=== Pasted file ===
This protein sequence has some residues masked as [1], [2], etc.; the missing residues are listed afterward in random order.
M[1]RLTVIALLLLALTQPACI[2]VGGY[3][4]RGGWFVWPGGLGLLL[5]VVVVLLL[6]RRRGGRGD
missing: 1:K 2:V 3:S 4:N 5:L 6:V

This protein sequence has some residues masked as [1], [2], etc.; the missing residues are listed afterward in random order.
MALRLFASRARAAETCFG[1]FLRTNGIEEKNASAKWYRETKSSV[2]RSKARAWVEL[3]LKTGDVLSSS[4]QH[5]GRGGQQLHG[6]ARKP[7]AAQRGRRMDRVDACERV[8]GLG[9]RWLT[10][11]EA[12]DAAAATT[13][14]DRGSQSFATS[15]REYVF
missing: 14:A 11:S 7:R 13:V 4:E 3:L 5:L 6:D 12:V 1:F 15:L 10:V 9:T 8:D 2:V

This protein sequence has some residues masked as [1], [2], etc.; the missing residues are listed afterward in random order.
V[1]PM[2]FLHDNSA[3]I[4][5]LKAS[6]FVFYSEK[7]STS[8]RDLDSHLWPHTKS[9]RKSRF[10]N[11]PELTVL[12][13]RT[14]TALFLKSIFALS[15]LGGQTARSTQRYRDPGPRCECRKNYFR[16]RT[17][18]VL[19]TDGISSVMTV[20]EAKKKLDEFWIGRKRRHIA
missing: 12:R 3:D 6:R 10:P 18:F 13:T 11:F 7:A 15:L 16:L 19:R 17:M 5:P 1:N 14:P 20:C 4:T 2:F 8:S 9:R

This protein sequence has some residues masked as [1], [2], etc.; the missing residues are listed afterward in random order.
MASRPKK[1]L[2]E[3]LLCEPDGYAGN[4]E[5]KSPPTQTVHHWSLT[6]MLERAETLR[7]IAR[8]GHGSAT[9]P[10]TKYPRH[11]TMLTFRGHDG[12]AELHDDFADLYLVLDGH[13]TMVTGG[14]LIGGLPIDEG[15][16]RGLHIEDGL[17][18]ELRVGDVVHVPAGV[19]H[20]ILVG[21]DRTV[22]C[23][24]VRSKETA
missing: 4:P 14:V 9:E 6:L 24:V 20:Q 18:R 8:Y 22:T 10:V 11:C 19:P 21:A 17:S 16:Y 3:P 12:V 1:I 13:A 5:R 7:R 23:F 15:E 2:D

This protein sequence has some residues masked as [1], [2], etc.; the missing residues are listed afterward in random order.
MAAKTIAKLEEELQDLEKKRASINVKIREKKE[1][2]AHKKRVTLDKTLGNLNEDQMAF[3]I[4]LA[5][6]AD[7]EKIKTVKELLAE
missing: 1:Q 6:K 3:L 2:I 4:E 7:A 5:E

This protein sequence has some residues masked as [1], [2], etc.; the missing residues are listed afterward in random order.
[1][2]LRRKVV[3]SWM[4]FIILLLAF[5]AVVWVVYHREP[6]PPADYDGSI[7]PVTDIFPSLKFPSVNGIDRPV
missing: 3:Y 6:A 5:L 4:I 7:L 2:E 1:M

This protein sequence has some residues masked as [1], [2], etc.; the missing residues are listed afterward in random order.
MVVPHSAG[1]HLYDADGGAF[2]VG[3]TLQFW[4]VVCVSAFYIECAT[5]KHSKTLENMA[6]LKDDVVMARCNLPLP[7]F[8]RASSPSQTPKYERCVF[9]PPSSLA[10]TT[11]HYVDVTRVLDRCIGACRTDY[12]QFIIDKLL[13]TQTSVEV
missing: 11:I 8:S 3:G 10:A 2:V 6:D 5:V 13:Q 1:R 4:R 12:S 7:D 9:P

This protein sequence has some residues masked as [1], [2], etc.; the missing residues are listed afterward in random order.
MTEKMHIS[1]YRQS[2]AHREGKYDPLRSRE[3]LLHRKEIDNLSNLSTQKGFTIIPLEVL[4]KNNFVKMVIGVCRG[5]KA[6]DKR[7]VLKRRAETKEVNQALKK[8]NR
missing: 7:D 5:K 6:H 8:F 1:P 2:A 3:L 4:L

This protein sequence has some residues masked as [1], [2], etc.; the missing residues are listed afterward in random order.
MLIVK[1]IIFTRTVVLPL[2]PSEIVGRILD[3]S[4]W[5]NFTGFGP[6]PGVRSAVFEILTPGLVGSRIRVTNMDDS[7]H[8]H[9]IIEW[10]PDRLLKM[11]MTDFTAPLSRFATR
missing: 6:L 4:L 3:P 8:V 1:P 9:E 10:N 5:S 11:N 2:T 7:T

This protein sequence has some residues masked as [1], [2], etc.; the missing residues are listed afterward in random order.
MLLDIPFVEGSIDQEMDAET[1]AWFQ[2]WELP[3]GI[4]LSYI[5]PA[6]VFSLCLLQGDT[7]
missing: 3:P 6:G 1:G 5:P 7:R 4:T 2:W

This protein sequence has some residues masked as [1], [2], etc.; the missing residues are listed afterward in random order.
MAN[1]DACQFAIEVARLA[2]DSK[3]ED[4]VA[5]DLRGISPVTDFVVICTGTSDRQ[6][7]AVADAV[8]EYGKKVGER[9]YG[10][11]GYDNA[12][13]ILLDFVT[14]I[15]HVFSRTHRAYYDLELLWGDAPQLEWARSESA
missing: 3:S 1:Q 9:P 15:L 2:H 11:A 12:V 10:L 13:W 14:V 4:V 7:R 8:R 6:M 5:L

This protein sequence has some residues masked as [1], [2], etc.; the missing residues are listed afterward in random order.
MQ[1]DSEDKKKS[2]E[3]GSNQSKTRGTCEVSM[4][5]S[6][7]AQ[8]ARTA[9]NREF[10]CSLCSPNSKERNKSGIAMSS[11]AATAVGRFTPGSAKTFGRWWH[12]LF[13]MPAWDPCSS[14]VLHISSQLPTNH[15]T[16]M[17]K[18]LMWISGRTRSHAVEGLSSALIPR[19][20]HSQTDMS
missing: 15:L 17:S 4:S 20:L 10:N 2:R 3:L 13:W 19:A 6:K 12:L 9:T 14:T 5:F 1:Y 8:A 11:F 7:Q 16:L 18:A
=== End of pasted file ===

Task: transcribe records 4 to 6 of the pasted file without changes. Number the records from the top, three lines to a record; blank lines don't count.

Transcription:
This protein sequence has some residues masked as [1], [2], etc.; the missing residues are listed afterward in random order.
MASRPKK[1]L[2]E[3]LLCEPDGYAGN[4]E[5]KSPPTQTVHHWSLT[6]MLERAETLR[7]IAR[8]GHGSAT[9]P[10]TKYPRH[11]TMLTFRGHDG[12]AELHDDFADLYLVLDGH[13]TMVTGG[14]LIGGLPIDEG[15][16]RGLHIEDGL[17][18]ELRVGDVVHVPAGV[19]H[20]ILVG[21]DRTV[22]C[23][24]VRSKETA
missing: 4:P 14:V 9:E 6:L 24:V 20:Q 18:R 8:Y 22:T 10:V 11:C 19:P 21:A 17:S 16:Y 3:P 12:V 1:I 13:A 5:R 7:R 23:F 15:E 2:D

This protein sequence has some residues masked as [1], [2], etc.; the missing residues are listed afterward in random order.
MAAKTIAKLEEELQDLEKKRASINVKIREKKE[1][2]AHKKRVTLDKTLGNLNEDQMAF[3]I[4]LA[5][6]AD[7]EKIKTVKELLAE
missing: 1:Q 6:K 3:L 2:I 4:E 7:A 5:E

This protein sequence has some residues masked as [1], [2], etc.; the missing residues are listed afterward in random order.
[1][2]LRRKVV[3]SWM[4]FIILLLAF[5]AVVWVVYHREP[6]PPADYDGSI[7]PVTDIFPSLKFPSVNGIDRPV
missing: 3:Y 6:A 5:L 4:I 7:L 2:E 1:M